A life worth living according to Michael Smurfit

Michael Smurfit and Lindsey Nguyen of the full-time MBA class

Dr Michael Smurfit arrived into the Laurence Crowley boardroom in Smurfit College on Tuesday Sept 30th where the noise filled room of curious MBA and business students immediately fell into a quiet hush. He took his seat next to the Dean and then opened with a self deprecating ice breaker apologising for the inadequacy of his book. Result? Everyone immediately relaxed and warmed to their college namesake. Dr Smurfit proceeded to give a fascinating account of how he developed his empire and set up the Business School and shared some lessons learned along the way. Our very own Lindsey Nguyen (Full time MBA) did a great job as MC and posed some carefully crafted but pointed questions to Dr Smurfit which he duly answered.

What became quickly evident was a lot of his success was down to doing the obvious, like cutting costs, managing stocks and being a forward thinker in a time when everyone was looking inward instead of outward. What is also interesting is how Smurfit took a small Irish company to the top of the world in the area of wood and wood products, beating off rivals from countries with significant wood and native paper industries.

As per his autobiography A Life Worth Living, Dr Smurfit was the first Irish mega tycoon, who built a small family business into Ireland’s first multinational company and one of the world’s largest paper and packaging companies. A particularly spectacular feat coming from a country with no indigenous wood industry to speak of. Dr Smurfit’s motto was “I must, I can and I will” and he did.

Having previously read his autobiography, it was great to see the man in person reflect on what he has achieved to date. I was particularly impressed when he outlined his decision to take Smurfit out of their most profitable business in the mid 1990’s, the newspaper print industry with gross margins of up to 50%, due to his realisation that newspaper print was becoming a Sunset industry. On hindsight it was a masterstroke but at the time it must have been a very risky strategy.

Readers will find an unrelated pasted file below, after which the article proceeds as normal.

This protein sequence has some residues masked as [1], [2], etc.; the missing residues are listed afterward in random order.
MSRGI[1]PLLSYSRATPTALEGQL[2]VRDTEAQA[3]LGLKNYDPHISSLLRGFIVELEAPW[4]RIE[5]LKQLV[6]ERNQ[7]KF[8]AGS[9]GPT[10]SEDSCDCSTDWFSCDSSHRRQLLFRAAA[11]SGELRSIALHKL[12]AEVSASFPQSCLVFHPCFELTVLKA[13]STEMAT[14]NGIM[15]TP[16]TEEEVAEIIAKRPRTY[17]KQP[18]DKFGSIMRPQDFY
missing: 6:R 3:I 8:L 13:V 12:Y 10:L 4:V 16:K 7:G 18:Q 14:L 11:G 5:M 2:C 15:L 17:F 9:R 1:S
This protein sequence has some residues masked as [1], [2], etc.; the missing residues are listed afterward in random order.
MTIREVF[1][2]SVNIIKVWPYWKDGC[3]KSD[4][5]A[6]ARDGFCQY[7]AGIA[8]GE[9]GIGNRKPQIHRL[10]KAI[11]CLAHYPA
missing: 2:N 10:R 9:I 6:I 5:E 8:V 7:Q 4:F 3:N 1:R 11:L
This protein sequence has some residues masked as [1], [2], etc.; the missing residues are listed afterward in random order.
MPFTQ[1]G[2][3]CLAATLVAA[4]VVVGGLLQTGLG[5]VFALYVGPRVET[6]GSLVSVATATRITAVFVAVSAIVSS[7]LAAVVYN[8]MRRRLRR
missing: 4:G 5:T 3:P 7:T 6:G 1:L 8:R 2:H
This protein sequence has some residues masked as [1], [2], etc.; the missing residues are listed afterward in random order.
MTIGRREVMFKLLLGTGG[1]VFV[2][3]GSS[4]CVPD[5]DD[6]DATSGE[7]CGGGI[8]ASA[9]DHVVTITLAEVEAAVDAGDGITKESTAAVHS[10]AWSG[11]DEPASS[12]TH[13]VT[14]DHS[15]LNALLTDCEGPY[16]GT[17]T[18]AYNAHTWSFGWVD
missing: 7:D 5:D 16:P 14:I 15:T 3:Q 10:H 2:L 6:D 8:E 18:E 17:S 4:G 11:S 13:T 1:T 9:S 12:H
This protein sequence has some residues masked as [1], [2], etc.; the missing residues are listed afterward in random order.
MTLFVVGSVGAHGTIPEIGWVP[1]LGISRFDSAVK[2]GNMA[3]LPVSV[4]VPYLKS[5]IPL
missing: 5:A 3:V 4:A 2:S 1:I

It also became evident through the Q & A session, Michael Smurfit, was and is more than just a successful businessman. While building the Smurfit empire he served as Chairman of Telecom Eireann from 1979 to 1991, supervising the transformation of an antiquated clack clack national telephone system to third generation digital networks, an essential foundation for the development of the Celtic Tiger. He also served for six years as Chairman of the Irish Racing Board, where he brought his business acumen and organisational skills to develop an important national industry. Separately, his vision led to the development of the K Club and the bringing of the Ryder Cup to Ireland in 2006 which he claims is the pinnacle of his career! An avid golfer, he also remarked (when questioned by my good self) that he had personally told Phil Mickelson his post Ryder Cup comments were very disappointing!

After the session ended he stayed around to sign books and I observed he asked every single student their name and where they came from and without fail related to everyone he spoke to the fact he knew of their home place, had a business there or planned to visit in the near future. It was in effect a masterclass in networking and relationship building from someone who understands that the combination of education, intelligence, integrity and the right attitude should lead to self fulfilment and hopefully personal success.

Listening to the man behind ‘A Life Worth Living’ was an hour well spent.

Cian Collins

FT MBA 2015